Gene wanted us to avoid Portland. It turns out that Portland was in its death throes. Gene explained to us that half of that church was experiencing church life for the first time, but that the other half had been a part of his earlier experiment in California. The older members seemed to be tearing the church apart due to secret bitterness against Gene. It should have been a clue to me, but I was too excited that the Lord had answered my prayers for a mentor.
We didn't expect to find a "perfect church" in Atlanta, but we sure did expect an exciting ride.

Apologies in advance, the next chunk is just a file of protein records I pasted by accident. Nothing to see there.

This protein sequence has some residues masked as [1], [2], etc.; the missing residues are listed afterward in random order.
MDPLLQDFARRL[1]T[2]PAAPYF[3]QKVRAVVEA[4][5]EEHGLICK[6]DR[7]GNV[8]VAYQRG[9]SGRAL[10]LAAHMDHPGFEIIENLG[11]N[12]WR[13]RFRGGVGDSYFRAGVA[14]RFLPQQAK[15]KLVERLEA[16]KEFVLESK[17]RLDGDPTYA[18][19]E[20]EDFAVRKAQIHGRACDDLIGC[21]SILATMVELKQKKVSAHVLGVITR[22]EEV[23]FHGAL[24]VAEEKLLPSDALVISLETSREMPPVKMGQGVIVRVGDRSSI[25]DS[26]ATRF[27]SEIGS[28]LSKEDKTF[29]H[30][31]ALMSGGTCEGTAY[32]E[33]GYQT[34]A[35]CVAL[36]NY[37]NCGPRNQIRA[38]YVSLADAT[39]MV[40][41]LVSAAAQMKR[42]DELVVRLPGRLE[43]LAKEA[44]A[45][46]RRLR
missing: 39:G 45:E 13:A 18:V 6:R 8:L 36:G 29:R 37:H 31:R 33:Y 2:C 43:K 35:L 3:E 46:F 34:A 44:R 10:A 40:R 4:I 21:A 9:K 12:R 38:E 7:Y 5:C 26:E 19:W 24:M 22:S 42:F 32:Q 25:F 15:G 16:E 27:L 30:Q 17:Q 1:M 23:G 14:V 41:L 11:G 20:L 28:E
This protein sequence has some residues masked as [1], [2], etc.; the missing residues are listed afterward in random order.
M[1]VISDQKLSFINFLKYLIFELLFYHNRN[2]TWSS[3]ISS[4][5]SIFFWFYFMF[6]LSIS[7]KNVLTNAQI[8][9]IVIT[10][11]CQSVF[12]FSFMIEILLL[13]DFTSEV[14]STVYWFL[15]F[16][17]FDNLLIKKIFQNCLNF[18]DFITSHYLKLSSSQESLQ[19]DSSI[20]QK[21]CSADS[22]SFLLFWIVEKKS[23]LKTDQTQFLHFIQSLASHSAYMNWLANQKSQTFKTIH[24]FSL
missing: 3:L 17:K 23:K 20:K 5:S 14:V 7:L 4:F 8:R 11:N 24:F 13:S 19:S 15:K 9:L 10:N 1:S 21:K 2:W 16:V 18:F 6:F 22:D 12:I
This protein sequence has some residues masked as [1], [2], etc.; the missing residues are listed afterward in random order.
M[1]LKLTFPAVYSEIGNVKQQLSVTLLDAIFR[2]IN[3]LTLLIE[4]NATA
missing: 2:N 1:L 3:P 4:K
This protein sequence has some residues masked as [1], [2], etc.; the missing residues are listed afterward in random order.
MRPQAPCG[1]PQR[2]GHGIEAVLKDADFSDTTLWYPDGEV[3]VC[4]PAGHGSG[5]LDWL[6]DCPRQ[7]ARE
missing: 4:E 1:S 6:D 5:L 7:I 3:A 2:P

We could not have been happier those first few years. We fell in love with our new brothers and sisters, and practically wore out each other's living rooms. We spent hours together eating, singing, and dreaming. Life in the church was everything I’d ever imagined. We described the church as a piece of heaven come to earth, and we meant every word. We fought more than we could tell, and hurt each other too frequently, but we loved each other, and were loved just as much.
In the end, we left Gene and his church, and we would never go back. We still love the memories and maintain relationships with people who accept our departure, but Gene’s church was not heaven after all. In retrospect, the church in Atlanta looked suspiciously like a frat house, commune, or any other group of college kids thrown together by any fate. It was fun, but I suspect the excitement was just youth.
I believe the problem in Atlanta, and in all Gene’s churches, lies in the vision of the worker.